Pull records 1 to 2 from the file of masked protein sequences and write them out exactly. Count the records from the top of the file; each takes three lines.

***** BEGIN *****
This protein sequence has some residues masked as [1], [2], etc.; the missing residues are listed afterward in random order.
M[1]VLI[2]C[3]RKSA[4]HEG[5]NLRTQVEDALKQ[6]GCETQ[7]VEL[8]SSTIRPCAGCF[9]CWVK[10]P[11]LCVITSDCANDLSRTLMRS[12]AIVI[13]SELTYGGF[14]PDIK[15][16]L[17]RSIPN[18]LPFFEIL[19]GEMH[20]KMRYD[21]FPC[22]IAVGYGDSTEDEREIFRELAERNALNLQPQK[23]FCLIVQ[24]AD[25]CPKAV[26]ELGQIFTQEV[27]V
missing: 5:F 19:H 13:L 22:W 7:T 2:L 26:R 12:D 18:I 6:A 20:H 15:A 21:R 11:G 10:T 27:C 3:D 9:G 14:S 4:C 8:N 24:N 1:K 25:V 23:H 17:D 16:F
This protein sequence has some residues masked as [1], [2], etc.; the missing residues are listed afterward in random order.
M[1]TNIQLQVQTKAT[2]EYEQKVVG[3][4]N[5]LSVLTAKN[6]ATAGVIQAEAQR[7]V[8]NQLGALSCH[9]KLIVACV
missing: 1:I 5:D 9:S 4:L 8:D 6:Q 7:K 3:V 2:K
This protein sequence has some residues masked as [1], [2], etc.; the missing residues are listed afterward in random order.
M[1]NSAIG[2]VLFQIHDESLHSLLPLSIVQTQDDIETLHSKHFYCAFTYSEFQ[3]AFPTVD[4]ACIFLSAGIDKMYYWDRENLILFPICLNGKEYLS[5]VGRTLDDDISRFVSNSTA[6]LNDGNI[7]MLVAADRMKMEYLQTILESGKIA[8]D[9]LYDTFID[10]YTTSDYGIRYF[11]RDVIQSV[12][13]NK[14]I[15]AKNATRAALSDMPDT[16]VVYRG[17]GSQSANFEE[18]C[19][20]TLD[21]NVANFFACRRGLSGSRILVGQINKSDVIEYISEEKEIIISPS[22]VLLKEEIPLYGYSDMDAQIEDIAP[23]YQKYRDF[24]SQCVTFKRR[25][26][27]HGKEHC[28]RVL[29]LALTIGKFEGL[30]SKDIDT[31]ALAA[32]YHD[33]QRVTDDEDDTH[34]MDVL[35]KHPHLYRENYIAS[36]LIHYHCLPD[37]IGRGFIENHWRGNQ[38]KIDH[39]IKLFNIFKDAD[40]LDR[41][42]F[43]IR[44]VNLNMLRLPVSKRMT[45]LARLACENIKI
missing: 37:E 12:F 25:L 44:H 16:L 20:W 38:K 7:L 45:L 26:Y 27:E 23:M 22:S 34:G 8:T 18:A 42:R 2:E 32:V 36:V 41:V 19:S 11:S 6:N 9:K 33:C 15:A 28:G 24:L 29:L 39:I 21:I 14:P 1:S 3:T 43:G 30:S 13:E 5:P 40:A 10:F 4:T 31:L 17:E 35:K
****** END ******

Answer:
This protein sequence has some residues masked as [1], [2], etc.; the missing residues are listed afterward in random order.
M[1]VLI[2]C[3]RKSA[4]HEG[5]NLRTQVEDALKQ[6]GCETQ[7]VEL[8]SSTIRPCAGCF[9]CWVK[10]P[11]LCVITSDCANDLSRTLMRS[12]AIVI[13]SELTYGGF[14]PDIK[15][16]L[17]RSIPN[18]LPFFEIL[19]GEMH[20]KMRYD[21]FPC[22]IAVGYGDSTEDEREIFRELAERNALNLQPQK[23]FCLIVQ[24]AD[25]CPKAV[26]ELGQIFTQEV[27]V
missing: 5:F 19:H 13:L 22:W 7:T 2:L 26:R 12:D 18:I 6:A 20:H 15:A 21:R 11:G 10:T 27:C 3:D 9:G 14:S 4:C 8:N 24:N 1:K 25:V 23:H 17:D 16:F
This protein sequence has some residues masked as [1], [2], etc.; the missing residues are listed afterward in random order.
M[1]TNIQLQVQTKAT[2]EYEQKVVG[3][4]N[5]LSVLTAKN[6]ATAGVIQAEAQR[7]V[8]NQLGALSCH[9]KLIVACV
missing: 1:I 5:D 9:S 4:L 8:D 6:Q 7:K 3:V 2:K